BEIRUT (AP) — Syrian warplanes carried out airstrikes on rebels trying to storm a police academy outside Aleppo on Wednesday, while jihadi fighters battled government troops along a key supply road leading to the southeastern part of the city, activists said.
Aleppo, Syria's largest city and former commercial capital, became a key front in the country's civil war after rebels launched an offensive there in July 2012. In months of bloody street fighting, opposition fighters have slowly expanded the turf under their control, although the combat has left much of the city in ruins.
The police academy has recently emerged as a new front in the fight for Aleppo, which is considered a major prize in the conflict. Activists say the government has turned the facility into a military base, using it to shell opposition areas in the countryside as well as rebel-held neighborhoods inside the city.
The Britain-based Syrian Observatory for Human Rights said clashes raged Wednesday around the complex, which is located in the suburb of Khan al-Asal.
"The rebels are still trying to storm the school, but they can't because the regime is carrying out airstrikes and bombarding rebel forces," said Observatory director Rami Abdul-Rahman.
He said at least six rebels were killed Wednesday in the fighting, bringing the three-day death toll to 37 opposition fighters and more than 50 regime troops.
Another key front in the battle for control of Aleppo is the city's international airport. Rebels have been trying for months to seize the facility, and have made headway in recent weeks, overrunning checkpoints and capturing a military base charged with protecting the airport.
The government is desperate to hold onto the facility, which it has used in the past to fly in supplies to its troops bogged down in the city. However, the fighting has forced the government to close the airport to flights and try to send supplies and reinforcements overland.
Most of those reinforcements, including dozens of vehicles and thousands of troops, are now stuck in the city of Safira, southeast of Aleppo, according to Abdul-Rahman. Fighters from Jabhat al-Nusra, an Islamist extremist rebel group that the U.S. has designated a terrorist organization, have cut the road leading from Safira to the airport, and for weeks have battled troops along the road, preventing them from pushing north to the city to link up with government troops there.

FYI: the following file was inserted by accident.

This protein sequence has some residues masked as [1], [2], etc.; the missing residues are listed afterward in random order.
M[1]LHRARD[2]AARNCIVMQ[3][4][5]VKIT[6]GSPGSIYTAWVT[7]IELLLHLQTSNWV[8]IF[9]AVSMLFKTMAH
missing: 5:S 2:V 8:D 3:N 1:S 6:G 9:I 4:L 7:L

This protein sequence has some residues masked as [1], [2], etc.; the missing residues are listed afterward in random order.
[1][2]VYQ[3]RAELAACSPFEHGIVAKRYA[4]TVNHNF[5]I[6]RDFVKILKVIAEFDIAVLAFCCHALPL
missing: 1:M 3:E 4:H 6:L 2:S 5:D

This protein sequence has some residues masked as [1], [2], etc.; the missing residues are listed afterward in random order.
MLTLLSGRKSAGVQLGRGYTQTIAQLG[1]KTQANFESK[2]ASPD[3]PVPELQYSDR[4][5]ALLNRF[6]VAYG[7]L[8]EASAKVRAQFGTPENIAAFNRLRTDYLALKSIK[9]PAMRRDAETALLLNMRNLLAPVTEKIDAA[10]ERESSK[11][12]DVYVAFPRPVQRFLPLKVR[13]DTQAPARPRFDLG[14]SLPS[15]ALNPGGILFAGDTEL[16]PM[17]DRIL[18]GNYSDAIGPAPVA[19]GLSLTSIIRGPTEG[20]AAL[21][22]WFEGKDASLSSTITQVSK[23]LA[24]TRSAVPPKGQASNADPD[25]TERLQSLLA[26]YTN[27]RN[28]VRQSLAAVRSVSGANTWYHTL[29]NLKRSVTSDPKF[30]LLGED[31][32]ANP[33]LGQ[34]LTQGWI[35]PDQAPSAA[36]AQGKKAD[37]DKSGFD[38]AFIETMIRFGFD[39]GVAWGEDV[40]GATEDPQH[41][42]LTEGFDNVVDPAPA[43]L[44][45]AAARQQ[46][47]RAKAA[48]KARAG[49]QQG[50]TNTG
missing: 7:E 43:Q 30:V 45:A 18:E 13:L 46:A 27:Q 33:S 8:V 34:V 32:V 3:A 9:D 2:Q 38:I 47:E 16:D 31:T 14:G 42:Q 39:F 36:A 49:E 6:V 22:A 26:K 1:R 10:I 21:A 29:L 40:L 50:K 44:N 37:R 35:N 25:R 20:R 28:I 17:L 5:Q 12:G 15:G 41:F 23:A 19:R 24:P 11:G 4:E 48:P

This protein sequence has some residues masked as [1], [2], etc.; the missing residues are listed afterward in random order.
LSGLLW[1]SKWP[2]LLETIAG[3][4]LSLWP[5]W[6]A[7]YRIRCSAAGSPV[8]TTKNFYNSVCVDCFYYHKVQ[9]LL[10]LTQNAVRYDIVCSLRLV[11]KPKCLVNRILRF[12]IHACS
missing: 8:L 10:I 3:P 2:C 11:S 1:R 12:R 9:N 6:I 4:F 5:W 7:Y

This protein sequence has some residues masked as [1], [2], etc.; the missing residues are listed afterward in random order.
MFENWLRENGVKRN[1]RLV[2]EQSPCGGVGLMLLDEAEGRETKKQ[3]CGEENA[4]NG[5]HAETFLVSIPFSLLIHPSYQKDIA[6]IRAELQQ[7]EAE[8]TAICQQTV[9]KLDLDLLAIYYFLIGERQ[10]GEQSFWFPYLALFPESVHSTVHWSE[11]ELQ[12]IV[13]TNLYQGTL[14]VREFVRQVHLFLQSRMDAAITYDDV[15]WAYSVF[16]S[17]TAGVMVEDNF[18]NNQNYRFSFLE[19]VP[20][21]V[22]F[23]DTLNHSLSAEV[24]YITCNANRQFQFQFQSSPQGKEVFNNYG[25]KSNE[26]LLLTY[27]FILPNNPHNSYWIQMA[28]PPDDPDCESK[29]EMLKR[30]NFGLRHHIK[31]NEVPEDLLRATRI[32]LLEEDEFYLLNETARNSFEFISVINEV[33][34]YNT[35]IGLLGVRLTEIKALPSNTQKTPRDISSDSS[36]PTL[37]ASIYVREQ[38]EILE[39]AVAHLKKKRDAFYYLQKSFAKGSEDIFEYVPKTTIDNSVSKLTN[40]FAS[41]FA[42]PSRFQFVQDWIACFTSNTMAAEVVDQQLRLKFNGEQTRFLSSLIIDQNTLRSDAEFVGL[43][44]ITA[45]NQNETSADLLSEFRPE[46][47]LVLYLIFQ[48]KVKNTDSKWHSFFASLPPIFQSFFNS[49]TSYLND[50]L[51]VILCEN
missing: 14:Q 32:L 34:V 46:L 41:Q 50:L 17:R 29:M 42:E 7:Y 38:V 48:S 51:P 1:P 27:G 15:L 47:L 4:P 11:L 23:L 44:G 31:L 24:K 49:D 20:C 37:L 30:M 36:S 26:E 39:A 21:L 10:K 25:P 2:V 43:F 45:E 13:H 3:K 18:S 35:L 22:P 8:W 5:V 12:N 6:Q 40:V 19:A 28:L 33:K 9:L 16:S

The Observatory reported fierce clashes north of Safira on Wednesday, with both sides shelling each other with mortars and artillery.
The rebels have notched a number of strategic victories in recent weeks that appear to mark a shift in momentum in the nearly 2-year-old conflict, which the U.N. says has killed some 70,000 people. Already in control of much of the countryside in the northeast, the rebels have captured the nation's largest hydroelectric dam, a major oil field and two army bases this year.
They have also begun peppering the center of Damascus with mortar shells as part of their effort to bring the fighting from the capital's rebel-held suburbs into the center of the city. On Wednesday, the Observatory said several mortar shells exploded near the military judiciary and near the College of Literature in central Damascus.
Part of the rebel strategy appears to be to try to shatter the sense of normal life that President Bashar Assad's regime has desperately tried to maintain in the capital, which has been insulated from much of the violence ravaging the rest of the country.
The civil war has forced hundreds of thousands of Syrians to flee their homes and seek shelter elsewhere inside the country or abroad.
Jordan said Wednesday new surge in refugees is escaping across the border into the kingdom as fighting intensifies in southern Syria.
Anmar Hmoud, a government spokesman for Syrian refugee affairs, said around 3,000 Syrians a day have crossed into Jordan recently, pushing the total number in the country to nearly 420,000. Some of those coming through unofficial border crossings find shelter in Jordan's Zaatari camp, now home to more than 105,700 refugees. Many more live with Jordanian families.
The U.N. says there are nearly 925,000 displaced Syrians scattered throughout the region.
Associated Press writer Dale Gavlak in Amman, Jordan, contributed.